In recent years in Bangladesh consensus has emerged amongst urban researchers and development practitioners
on the importance of decoupling poverty from a rural context, and the need to understand it in urban terms. But
while urban poverty is now accepted as an issue of its own, it must go beyond being described in simply numeric or
economic terms – as a quantity of people or households below the poverty line. To really understand the complex and
challenging nature of urban poverty, and find workable solutions to respond to it, it needs to be described in a more
nuanced and contextual manner.
One of the reasons why poverty has been difficult to tackle is that the current discourse on poverty reduction has
been largely confined to the field of economics, and excluding other fields and ways of understanding it. Defined
through an economic lens, using income and assets to identify and quantify the poor population, means that there
has been less attention to other more nuanced factors that contribute to their condition. For example it has not
been understood as a phenomena that is constantly in flux, a dynamic that is changing with trends and subject to
pressures from all around. In an urban setting this might mean that a poor urban poor household – one that might
be relatively wealthier than their rural counterpart – will be susceptible to the rising prices of food items and fuel,
subject to the worsening health conditions of deteriorating public services and infrastructure, and psychologically
and emotionally threatened the threat of eviction. These conditions may spike suddenly, or evolve gradually, resulting
in their constantly living in a vulnerable and precarious condition, despite remaining above what has been deemed
the poverty line.
Spatial considerations are also important factors in identifying and defining poverty, that hitherto have been
neglected. Where the urban poor live and work has an important bearing upon their capacity to access basic services,
jobs, and also the stigmas that influence their chances of upward mobility. The location of one’s home or community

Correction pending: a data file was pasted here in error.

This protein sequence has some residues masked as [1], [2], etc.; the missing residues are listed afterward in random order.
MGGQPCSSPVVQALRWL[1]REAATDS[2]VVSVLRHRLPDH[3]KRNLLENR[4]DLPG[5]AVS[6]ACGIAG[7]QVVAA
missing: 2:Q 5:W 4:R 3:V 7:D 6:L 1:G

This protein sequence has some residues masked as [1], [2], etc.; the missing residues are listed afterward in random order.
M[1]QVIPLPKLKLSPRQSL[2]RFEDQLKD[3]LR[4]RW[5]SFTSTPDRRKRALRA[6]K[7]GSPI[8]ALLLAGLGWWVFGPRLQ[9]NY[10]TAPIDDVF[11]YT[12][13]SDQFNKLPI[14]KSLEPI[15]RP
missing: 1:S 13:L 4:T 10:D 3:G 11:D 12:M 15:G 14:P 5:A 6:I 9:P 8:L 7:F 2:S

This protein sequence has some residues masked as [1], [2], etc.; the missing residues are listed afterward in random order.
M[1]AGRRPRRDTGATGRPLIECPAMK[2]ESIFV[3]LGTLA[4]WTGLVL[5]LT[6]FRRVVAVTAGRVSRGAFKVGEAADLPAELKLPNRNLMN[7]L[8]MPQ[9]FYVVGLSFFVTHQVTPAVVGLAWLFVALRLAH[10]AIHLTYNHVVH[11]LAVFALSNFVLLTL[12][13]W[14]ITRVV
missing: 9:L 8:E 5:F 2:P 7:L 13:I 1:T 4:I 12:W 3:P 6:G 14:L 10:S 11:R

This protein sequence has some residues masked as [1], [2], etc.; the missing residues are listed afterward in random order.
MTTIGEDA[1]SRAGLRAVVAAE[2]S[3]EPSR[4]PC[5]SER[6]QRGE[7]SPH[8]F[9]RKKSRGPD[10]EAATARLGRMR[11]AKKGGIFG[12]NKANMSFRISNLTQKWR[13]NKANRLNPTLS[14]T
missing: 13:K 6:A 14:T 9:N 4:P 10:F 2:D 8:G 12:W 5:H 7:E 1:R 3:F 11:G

can determine the health of one’s family, access to quality education, childcare, quality and price of water, even how
much one spends on transportation, and how much time that would take to get to work everyday. Critically, where
one lives also impacts the perception of security one has for one’s property, as a result how much one would invest in
one’s home and surroundings. In short, place or location matters, and the city is a vast and complex world of spatial
relationships. It is important to better understand where the poor are located, and how they relate to other activities,
social infrastructure and services, and for this, spatial information is necessary. At the moment very little urban
data is available, making an insightful and detailed picture that describes the position and conditions of the poor
out of reach.
Due to this lack of understanding and low awareness about urban poverty, it does not feature as a priority in the
public imagination or agenda. Perhaps as a result of this, it also doesn’t feature prominently as a government priority,
which explains the lack of a set of consistent government actions and policies to address it. Since the government
has not reached consensus about how to manage urban poverty - for example through the formulation of a national
policy or plan-, or at the city-level -through mandated poverty reduction action plans and policies- this has resulted
in a systemic neglect for the issues of the urban poor. In addition there are few resources, knowhow, or capacity to
systemically address it.
In the public sphere, urban poverty also does not rank high amongst priorities, with the simplistic belief persisting
that policies that improve the conditions of the poor will only attract more rural migrants and further deteriorate
the conditions of cities. The urban poor are thus victims of lack of awareness about their condition, and a lack of
readiness and willingness to confront its implications for the rest of the city and country.
Rapid urbanisation and climate change add further challenges to an already formidable task of reducing poverty
levels in cities. But progress in doing so will not only bring about benefits for the millions living in poor conditions
and insecure livelihoods, it will bring about positive impacts for the country at large. Cities are, after all, the growth
engines of many of Asia’s most successful economies, and ensuring better health, education, housing conditions, and
mobility of the poor, will translate into more productivity and growth for all. This will require massive investments
in infrastructure, extensive social welfare policies, and new thinking about urban planning.